Top TV Stations on Facebook
WLS in Chicago (DMA 3) has more than 2 million Facebook fans. In a single year, the station’s Facebook page generated more than 41.7 million actions (actions include reactions, shares, and comments) with 17,500 posts.
WLS News Director Jennifer Graves says Facebook has been an important part of the station’s overall news strategy for some time.
“Early on we recognized it was a platform people turned to for information, and we realized we needed content there to reach people,” Graves said. “We used Facebook to engage people with our brand and then drive them back to TV. It was another shelf for our product.”
The station, which is owned by ABC, reported that as much as 84% of digital traffic to its website came from Facebook referrals in 2016.
- Do you see examples of the station engaging the audience on Facebook?
- How would you define the station’s brand based on the posts you see?
WBIR in Knoxville, TN, (DMA 62) has about half a million Facebook fans. Former WBIR News Director Martha Jennings thinks part of the station’s success is tied to her newsroom’s diligence in taking the Facebook audience seriously.
“Someone is assigned to monitor Facebook comments at all times of the day; we’re always listening, in the comment section, we’re replying. You can’t let something blow up on our Facebook page without a response,” Jennings said. “Originally, I never wanted to say we’re sorry because I felt like it meant we had done something wrong, but it’s a different beast; we had to change; we apologize when the Facebook audience feels we’ve let them down.”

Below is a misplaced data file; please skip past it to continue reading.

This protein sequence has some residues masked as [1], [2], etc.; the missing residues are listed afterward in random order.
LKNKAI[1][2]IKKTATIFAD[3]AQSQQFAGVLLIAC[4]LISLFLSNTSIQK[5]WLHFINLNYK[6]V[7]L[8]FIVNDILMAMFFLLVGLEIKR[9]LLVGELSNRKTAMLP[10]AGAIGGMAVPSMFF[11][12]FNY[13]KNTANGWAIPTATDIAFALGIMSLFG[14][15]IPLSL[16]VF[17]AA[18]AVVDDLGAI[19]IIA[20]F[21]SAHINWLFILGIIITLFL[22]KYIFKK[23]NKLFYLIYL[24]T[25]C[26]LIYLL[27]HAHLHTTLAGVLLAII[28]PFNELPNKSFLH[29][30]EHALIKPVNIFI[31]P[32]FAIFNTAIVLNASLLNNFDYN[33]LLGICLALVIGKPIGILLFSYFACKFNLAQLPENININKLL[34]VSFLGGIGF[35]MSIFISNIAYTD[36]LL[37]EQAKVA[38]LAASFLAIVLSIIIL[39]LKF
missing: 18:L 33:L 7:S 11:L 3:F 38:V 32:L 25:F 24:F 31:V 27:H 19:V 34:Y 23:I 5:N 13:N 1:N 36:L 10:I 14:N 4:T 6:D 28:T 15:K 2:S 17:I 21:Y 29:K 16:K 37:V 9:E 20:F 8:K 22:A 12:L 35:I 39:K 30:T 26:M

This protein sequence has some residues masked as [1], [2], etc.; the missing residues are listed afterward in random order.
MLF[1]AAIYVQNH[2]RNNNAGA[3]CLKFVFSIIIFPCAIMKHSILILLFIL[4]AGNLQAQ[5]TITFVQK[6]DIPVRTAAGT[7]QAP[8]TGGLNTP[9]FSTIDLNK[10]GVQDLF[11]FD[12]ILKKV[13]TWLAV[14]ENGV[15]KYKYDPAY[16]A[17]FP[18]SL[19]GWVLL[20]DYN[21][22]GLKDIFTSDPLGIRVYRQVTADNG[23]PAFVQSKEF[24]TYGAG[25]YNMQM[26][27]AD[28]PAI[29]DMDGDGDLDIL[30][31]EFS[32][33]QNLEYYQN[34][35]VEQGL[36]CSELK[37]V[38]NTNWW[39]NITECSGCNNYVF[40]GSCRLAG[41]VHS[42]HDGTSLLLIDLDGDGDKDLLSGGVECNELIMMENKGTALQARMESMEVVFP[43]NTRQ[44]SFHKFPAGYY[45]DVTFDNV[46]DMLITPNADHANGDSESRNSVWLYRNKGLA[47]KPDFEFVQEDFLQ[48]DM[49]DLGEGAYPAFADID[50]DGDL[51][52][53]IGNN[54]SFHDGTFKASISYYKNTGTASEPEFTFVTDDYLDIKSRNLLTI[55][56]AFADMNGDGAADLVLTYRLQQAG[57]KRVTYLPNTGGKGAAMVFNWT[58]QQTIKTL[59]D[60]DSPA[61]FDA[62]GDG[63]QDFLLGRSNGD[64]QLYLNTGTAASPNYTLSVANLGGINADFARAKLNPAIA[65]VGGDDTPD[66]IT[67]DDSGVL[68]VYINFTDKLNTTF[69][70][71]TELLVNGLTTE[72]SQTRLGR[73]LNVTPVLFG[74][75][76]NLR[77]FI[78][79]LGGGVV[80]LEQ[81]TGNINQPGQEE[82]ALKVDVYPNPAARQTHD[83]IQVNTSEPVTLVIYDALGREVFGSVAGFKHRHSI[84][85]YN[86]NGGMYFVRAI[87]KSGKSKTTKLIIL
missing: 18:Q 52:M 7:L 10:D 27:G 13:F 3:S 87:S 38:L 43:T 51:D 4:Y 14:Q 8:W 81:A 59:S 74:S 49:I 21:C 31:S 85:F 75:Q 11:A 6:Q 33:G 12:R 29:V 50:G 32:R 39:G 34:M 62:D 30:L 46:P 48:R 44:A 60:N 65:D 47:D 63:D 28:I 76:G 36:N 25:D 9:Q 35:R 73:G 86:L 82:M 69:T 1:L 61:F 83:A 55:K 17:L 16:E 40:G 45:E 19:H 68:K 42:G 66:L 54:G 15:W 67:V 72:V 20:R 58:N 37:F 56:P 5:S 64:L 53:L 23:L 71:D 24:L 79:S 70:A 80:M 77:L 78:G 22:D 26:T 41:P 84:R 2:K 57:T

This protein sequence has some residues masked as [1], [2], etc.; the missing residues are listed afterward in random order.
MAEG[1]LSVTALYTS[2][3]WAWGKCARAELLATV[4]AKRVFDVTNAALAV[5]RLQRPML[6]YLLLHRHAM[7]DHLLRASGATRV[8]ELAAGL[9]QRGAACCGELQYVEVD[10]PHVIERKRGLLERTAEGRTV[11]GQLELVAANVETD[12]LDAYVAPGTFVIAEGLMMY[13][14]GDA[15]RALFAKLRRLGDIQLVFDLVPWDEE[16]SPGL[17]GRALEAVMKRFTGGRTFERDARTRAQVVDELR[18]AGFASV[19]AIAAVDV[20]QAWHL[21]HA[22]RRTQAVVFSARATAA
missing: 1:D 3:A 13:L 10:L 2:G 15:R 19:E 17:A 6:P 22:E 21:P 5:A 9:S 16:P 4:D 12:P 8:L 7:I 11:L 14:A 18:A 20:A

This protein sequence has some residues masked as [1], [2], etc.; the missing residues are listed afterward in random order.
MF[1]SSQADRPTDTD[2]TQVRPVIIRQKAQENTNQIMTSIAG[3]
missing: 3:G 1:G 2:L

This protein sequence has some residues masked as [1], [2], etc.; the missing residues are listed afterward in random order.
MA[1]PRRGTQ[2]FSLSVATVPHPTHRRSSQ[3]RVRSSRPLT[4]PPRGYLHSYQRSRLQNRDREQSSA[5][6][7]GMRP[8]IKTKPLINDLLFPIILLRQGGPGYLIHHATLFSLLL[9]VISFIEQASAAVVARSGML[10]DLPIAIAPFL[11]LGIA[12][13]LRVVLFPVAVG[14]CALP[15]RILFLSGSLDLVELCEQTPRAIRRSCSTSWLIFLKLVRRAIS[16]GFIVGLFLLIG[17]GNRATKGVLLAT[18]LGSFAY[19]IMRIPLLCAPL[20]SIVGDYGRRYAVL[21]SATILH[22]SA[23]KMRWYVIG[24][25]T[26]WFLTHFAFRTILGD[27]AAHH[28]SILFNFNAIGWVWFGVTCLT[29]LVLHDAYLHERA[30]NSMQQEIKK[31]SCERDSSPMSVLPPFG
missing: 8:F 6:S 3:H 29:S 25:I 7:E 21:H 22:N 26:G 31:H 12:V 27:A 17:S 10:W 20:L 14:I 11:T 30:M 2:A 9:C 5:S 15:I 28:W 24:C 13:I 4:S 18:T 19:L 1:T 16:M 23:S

- Do you see examples of the station interacting with the audience?
- Is there any content that is generating a negative response? If yes, how is the station reacting?
KTVB in Boise, ID, (DMA 106) has about 200,000 Facebook fans and does not post as frequently as some stations, but they say they try to post with a purpose. They believe their knowledge of the Facebook audience allows them to be more selective with posting content they know will resonate.
“For us, we are very loyal to our brand, and we know our audience, so things that work in other markets don’t necessarily engage or do well here, and I think our team really knows our audience,” said Tegna-owned KTVB’s General Manager Kate Morris. “We study metrics and look at what does well on a regular basis, so we feel we are in tune with our hyperlocal audience; we don’t over-post throughout the day; we focus on quality content.”
Morris says they are talking about increasing the frequency of their posts, but they won’t “post just to post.”
- Do you see any content that would not be considered “local?” If yes, why do you think the station created that post?
- Is there a post that received little to no response from the audience? Why do you think that is?